Like the Netherlands, Canada is a prosperous Western country with a public health system. Both countries are characterised by high public healthcare costs and an average life expectancy of approximately 80 years. I expected two fairly similar countries with equal values, but that turned out to be quite different.
‘How do you organise healthcare in the Netherlands?’ I was asked this question by a Canadian researcher. I was invited by McGill University to participate as an expert in the Mobilizing Knowledge for Elder Empowerment (M-KEE) Forum in Montreal (Canada). I presented how we organise integrated care in the Netherlands to a mixed audience that included patient representatives, policy makers, and researchers. Together we drew up a policy and research agenda for the future of integrated care in Montreal.
Needs of older Canadians
My visit to Canada taught me that integrated care is also an important issue there. How can we organise care and welfare in such a way that it forms a coherent, seamless set of services that fits the needs of older Canadians? At first, the situations in Canada and the Netherlands appeared to be the same, but I also started to notice a number of differences during the conversations I had with the Canadian experts.
The differences between the 2 countries
Because of the federal system, the 13 provinces and territories have relatively much autonomy to organise their own healthcare system. This sometimes causes major differences. The Canadian experts also indicate that there is still a great deal of emphasis on medical excellence of doctors and hospitals. Although people are proud of the healthcare system, it is also understood that there is still room for improvement. Integrated care appears to be one of those future directions.
Another challenge is the country’s enormous size: 35.5 million Canadians occupy a surface area of almost 10 million square kilometres (that is almost 250 times larger than the Netherlands!). Densely populated cities that border the United States (Montreal, Toronto, Vancouver) are interspersed with vast swathes of sparsely populated areas. This presents a great challenge for Canadians living there, to receive the right care and support.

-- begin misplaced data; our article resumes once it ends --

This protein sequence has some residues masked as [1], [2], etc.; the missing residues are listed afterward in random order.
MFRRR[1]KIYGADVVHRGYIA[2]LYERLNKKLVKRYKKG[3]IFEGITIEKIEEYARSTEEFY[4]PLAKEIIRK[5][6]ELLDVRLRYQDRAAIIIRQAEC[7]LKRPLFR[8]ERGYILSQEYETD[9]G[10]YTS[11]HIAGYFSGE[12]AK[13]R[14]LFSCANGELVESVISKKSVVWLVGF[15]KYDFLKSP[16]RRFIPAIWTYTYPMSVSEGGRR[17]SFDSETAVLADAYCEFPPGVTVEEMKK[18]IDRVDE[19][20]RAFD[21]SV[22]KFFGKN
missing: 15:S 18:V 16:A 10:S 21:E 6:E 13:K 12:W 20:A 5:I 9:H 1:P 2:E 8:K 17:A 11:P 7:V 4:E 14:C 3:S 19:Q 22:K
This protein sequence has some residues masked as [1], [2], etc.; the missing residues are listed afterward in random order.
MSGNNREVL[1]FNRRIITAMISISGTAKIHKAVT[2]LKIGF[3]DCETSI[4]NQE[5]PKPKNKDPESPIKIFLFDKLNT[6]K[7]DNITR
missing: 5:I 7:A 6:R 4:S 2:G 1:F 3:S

An interesting discussion
In Montreal I talked not only about our healthcare system and decentralisation, but also about neighbourhood teams and citizens’ initiatives. This is usually followed by an interesting discussion: how do you ensure that the two different worlds of health and social care come closer together? And, that bottom-up initiatives are given space to develop without turning into chaos? How do you make finances available from a fragmented financial system? It makes you realise that we are doing well in the Netherlands, but we still have a long way to go.
On the last day of the forum, we jointly determine a policy and research agenda for integrated care. ‘Are you satisfied with the past few days?’ I ask, and the answer is in the affirmative. I hope I was able to make a modest contribution. This experience has made me realise again the value of sharing experiences, good examples and insights. It helps to see the developments in my own country from another perspective.
IFIC in North America
It is therefore a good prospect that the International Foundation for Integrated Care (IFIC), of which Vilans colleague Mirella Minkman is a board member, will hold its first North American Conference on Integrated Care in 2020 (NACIC20). The conference takes place from 5 to 7 October 2020, and is being organised by IFIC Canada in collaboration with the University of Toronto.